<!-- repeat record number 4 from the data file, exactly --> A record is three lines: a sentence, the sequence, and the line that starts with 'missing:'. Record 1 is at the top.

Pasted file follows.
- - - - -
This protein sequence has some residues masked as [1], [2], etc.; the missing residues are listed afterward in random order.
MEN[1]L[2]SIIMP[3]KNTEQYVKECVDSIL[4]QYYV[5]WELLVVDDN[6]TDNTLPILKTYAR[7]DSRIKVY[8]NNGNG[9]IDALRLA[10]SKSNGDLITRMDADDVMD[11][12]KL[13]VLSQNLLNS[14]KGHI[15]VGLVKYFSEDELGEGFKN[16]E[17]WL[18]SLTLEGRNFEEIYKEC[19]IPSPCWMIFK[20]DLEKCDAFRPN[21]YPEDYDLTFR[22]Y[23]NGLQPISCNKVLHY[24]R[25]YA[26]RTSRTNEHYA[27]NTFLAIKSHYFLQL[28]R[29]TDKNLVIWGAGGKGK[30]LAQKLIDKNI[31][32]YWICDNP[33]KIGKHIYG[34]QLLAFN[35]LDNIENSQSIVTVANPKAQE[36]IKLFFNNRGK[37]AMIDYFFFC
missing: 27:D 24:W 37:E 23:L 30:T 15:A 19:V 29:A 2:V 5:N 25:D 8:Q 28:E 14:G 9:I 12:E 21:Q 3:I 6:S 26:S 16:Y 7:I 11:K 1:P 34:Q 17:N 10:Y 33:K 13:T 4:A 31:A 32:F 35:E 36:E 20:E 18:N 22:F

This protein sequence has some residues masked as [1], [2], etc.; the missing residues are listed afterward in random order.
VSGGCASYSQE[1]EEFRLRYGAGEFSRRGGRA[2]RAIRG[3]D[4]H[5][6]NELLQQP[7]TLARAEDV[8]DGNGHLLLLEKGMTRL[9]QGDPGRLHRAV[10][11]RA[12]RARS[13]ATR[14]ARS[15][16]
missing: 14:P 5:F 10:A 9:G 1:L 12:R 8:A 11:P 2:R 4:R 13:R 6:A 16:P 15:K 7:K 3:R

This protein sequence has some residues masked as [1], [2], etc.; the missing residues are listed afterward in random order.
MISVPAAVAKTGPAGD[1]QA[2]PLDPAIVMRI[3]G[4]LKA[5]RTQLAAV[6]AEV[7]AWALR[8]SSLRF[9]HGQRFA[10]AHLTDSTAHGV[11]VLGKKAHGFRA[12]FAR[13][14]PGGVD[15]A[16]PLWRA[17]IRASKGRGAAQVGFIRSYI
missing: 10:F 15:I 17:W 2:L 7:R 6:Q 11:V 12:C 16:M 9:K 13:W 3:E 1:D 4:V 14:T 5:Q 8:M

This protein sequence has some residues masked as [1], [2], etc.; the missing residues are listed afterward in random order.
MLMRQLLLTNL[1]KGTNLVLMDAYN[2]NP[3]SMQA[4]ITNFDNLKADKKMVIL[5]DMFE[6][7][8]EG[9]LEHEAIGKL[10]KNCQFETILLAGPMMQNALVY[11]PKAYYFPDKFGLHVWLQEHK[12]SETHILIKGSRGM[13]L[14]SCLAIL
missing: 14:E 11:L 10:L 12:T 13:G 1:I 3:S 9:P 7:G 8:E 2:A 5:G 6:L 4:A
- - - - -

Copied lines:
This protein sequence has some residues masked as [1], [2], etc.; the missing residues are listed afterward in random order.
MLMRQLLLTNL[1]KGTNLVLMDAYN[2]NP[3]SMQA[4]ITNFDNLKADKKMVIL[5]DMFE[6][7][8]EG[9]LEHEAIGKL[10]KNCQFETILLAGPMMQNALVY[11]PKAYYFPDKFGLHVWLQEHK[12]SETHILIKGSRGM[13]L[14]SCLAIL
missing: 14:E 11:L 10:L 12:T 13:G 1:I 3:S 9:P 7:G 8:E 2:A 5:G 6:L 4:A